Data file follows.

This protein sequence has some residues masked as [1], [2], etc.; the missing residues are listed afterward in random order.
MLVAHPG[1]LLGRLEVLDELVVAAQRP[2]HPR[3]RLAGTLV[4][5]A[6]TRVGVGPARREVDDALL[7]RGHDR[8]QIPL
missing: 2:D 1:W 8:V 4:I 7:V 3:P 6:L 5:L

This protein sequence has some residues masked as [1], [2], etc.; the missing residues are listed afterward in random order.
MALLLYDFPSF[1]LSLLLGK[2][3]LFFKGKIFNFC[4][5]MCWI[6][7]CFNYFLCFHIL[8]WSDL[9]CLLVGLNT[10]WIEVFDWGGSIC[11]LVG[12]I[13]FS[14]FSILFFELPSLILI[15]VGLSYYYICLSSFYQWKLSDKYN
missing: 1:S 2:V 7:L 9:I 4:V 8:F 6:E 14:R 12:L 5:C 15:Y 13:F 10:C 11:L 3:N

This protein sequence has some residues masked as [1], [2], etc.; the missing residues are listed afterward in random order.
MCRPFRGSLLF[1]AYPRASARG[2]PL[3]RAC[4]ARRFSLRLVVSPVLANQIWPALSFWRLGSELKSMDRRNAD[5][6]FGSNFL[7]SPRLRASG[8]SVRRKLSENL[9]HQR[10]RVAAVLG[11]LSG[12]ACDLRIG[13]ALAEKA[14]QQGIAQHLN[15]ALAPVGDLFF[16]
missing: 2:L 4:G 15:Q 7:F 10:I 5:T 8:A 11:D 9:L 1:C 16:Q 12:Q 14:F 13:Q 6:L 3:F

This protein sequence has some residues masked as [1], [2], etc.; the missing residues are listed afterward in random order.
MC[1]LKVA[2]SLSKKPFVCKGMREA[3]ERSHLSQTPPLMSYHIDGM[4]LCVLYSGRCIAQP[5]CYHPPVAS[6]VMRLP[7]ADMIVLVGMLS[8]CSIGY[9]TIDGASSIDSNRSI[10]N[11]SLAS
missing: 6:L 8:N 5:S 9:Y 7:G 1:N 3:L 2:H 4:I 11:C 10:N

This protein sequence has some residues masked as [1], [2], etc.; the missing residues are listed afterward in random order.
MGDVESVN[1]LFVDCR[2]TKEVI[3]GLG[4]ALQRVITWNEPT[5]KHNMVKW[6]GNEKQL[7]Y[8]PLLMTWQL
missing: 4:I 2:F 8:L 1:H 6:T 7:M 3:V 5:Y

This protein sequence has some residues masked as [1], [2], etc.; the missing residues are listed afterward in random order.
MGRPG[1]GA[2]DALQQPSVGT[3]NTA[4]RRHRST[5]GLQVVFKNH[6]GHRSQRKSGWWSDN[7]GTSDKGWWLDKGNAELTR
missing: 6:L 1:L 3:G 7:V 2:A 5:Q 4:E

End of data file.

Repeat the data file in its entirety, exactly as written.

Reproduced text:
This protein sequence has some residues masked as [1], [2], etc.; the missing residues are listed afterward in random order.
MLVAHPG[1]LLGRLEVLDELVVAAQRP[2]HPR[3]RLAGTLV[4][5]A[6]TRVGVGPARREVDDALL[7]RGHDR[8]QIPL
missing: 2:D 1:W 8:V 4:I 7:V 3:P 6:L 5:L

This protein sequence has some residues masked as [1], [2], etc.; the missing residues are listed afterward in random order.
MALLLYDFPSF[1]LSLLLGK[2][3]LFFKGKIFNFC[4][5]MCWI[6][7]CFNYFLCFHIL[8]WSDL[9]CLLVGLNT[10]WIEVFDWGGSIC[11]LVG[12]I[13]FS[14]FSILFFELPSLILI[15]VGLSYYYICLSSFYQWKLSDKYN
missing: 1:S 2:V 7:L 9:I 4:V 8:F 6:E 14:R 12:L 5:C 15:Y 13:F 10:C 11:L 3:N

This protein sequence has some residues masked as [1], [2], etc.; the missing residues are listed afterward in random order.
MCRPFRGSLLF[1]AYPRASARG[2]PL[3]RAC[4]ARRFSLRLVVSPVLANQIWPALSFWRLGSELKSMDRRNAD[5][6]FGSNFL[7]SPRLRASG[8]SVRRKLSENL[9]HQR[10]RVAAVLG[11]LSG[12]ACDLRIG[13]ALAEKA[14]QQGIAQHLN[15]ALAPVGDLFF[16]
missing: 2:L 4:G 15:Q 7:F 10:I 5:T 8:A 11:D 9:L 1:C 16:Q 12:Q 14:F 13:Q 6:L 3:F

This protein sequence has some residues masked as [1], [2], etc.; the missing residues are listed afterward in random order.
MC[1]LKVA[2]SLSKKPFVCKGMREA[3]ERSHLSQTPPLMSYHIDGM[4]LCVLYSGRCIAQP[5]CYHPPVAS[6]VMRLP[7]ADMIVLVGMLS[8]CSIGY[9]TIDGASSIDSNRSI[10]N[11]SLAS
missing: 6:L 8:N 5:S 9:Y 7:G 1:N 3:L 2:H 4:I 11:C 10:N

This protein sequence has some residues masked as [1], [2], etc.; the missing residues are listed afterward in random order.
MGDVESVN[1]LFVDCR[2]TKEVI[3]GLG[4]ALQRVITWNEPT[5]KHNMVKW[6]GNEKQL[7]Y[8]PLLMTWQL
missing: 4:I 2:F 8:L 1:H 6:T 7:M 3:V 5:Y

This protein sequence has some residues masked as [1], [2], etc.; the missing residues are listed afterward in random order.
MGRPG[1]GA[2]DALQQPSVGT[3]NTA[4]RRHRST[5]GLQVVFKNH[6]GHRSQRKSGWWSDN[7]GTSDKGWWLDKGNAELTR
missing: 6:L 1:L 3:G 7:V 2:A 5:Q 4:E